According to data from Lipper Inc., diversified US stock funds lost an average 2.3% in January, which translated into 12-month performance declines of 22.9%. At the same time, investors walked off with an estimated $9.5-billion from US stock funds in January on top of 2002’s steep outflows, according to research firm TrimTabs.com, Reuters reported.
But investors are continuing to embrace bond funds, pouring an estimated $8.9 billion into these portfolios in January, according to TrimTabs.com. The weak start for stock funds in 2003 likely will make it tougher for funds to gather new assets from nervous investors, particularly at funds that have sustained steep losses and whose long-term records are now further weakened, experts say.
“It does put pressure on a lot of growth funds,” Russel Kinnel, director of fund analysis at research firm Morningstar, told Reuters. “It’s another reason why it’s unlikely that they will get meaningful inflows for awhile.”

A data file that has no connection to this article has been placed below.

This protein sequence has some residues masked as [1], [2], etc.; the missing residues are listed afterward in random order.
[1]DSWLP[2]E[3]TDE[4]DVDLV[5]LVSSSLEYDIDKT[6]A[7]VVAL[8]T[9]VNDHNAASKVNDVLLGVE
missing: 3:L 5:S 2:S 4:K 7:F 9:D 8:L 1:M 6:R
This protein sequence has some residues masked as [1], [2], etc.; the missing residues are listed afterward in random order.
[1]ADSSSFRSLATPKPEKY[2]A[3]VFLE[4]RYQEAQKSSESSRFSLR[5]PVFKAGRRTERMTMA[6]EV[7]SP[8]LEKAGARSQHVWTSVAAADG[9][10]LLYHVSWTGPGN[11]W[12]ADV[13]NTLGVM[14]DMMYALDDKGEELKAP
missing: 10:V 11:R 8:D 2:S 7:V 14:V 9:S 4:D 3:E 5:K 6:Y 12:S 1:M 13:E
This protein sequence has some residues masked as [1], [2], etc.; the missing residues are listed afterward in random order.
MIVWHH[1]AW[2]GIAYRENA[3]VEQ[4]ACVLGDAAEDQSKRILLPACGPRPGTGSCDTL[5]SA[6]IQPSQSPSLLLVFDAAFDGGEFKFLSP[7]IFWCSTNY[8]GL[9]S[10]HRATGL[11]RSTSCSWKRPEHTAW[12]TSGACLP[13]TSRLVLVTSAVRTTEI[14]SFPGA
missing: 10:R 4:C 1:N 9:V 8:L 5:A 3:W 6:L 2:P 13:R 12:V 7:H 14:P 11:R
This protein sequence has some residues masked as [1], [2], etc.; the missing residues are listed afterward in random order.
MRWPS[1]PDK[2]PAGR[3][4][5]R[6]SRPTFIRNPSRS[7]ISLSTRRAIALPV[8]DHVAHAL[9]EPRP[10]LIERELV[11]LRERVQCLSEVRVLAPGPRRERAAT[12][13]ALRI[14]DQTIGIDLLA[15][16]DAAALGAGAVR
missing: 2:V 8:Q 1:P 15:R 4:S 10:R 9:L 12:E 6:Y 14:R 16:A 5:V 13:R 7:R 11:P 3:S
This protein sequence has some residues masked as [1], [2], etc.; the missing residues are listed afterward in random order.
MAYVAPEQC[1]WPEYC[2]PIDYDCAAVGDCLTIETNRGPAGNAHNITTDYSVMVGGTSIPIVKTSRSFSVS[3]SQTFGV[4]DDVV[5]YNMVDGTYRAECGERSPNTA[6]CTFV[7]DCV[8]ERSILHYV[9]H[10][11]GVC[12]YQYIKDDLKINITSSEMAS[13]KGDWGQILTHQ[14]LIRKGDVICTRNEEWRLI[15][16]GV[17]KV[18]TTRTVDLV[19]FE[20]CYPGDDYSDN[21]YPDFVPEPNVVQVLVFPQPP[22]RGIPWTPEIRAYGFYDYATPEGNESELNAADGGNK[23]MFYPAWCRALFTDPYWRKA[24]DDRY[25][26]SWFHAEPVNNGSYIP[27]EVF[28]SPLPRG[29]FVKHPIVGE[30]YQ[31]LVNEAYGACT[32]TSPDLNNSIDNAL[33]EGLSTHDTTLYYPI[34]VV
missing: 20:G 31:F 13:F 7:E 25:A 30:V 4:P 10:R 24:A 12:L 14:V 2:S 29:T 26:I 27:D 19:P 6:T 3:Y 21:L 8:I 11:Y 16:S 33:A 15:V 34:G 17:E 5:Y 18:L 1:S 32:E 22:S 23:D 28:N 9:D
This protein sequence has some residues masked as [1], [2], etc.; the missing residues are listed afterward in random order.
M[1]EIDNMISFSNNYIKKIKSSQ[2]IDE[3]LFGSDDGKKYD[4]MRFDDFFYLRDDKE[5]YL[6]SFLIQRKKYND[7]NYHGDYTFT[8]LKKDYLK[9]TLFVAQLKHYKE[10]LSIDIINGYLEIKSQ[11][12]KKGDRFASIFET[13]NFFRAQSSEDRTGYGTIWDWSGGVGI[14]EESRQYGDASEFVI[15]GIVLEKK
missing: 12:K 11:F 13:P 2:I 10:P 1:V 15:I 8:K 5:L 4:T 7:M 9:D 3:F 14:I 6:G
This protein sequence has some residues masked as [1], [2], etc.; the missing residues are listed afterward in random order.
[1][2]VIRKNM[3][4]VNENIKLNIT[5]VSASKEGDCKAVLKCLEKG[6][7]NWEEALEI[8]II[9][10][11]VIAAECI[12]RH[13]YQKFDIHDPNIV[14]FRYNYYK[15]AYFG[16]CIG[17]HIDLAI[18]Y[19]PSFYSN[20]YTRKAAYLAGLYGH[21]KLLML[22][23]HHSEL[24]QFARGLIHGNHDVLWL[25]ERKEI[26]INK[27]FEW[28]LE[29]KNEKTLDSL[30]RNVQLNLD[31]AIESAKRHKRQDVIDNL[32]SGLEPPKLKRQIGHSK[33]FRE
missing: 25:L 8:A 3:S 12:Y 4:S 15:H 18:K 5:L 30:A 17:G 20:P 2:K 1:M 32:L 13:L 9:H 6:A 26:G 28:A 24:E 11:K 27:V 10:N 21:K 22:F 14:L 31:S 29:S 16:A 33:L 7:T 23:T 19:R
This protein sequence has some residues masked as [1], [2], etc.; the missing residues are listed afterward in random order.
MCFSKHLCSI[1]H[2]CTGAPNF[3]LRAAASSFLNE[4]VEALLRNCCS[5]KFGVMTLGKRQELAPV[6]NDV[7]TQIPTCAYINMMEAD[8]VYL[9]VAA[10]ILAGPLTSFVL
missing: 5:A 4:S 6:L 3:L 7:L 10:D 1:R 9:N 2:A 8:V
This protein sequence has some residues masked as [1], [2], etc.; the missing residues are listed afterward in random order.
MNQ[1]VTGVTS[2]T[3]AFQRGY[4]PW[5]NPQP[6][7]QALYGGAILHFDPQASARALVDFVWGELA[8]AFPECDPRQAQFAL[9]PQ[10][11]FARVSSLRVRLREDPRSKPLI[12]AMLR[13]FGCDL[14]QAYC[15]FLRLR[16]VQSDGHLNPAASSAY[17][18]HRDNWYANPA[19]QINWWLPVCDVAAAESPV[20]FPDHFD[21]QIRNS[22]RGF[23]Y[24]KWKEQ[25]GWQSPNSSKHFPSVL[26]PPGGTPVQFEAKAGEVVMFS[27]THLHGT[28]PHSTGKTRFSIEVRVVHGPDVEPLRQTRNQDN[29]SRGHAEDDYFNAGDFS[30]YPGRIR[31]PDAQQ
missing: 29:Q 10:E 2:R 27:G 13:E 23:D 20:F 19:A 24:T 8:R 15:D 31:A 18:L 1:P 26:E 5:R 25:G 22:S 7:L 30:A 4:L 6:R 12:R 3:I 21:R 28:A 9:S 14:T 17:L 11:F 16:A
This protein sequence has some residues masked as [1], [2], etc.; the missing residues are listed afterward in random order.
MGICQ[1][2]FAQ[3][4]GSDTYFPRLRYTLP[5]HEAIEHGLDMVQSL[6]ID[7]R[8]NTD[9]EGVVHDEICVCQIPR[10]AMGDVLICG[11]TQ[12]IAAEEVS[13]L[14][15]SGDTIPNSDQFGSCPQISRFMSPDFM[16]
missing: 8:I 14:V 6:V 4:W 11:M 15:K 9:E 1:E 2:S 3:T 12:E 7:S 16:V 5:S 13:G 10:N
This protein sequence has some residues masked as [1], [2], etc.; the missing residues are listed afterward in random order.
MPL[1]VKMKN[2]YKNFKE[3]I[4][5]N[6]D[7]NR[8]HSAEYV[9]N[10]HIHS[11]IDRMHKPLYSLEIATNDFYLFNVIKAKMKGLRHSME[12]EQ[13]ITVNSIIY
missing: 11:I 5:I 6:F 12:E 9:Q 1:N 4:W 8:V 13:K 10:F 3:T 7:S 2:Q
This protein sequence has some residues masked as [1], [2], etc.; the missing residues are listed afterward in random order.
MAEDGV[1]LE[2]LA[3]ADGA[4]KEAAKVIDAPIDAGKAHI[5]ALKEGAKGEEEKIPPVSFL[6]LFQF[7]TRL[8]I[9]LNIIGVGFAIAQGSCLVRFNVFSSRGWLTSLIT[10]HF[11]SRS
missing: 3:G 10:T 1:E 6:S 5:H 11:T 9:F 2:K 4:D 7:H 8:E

January is considered a key month for US mutual fund flows, because investors often plan investment decisions at the beginning of the year. But many investors’ wallets are skinnier this year and uncertainty over a potential Iraq war is discouraging some from making new deposits.
The January declines also have further weakened longer-term performance. Diversified US stock funds now are down 11.4% for each of the past three years, while large-cap growth funds are down 22.4% on average for each of the past three years, according to Lipper.
Almost all types of stock funds fell in January. Among the exceptions were gold funds, up 1.4%, and portfolios that invest primarily in Chinese companies, which rose 4.7%.
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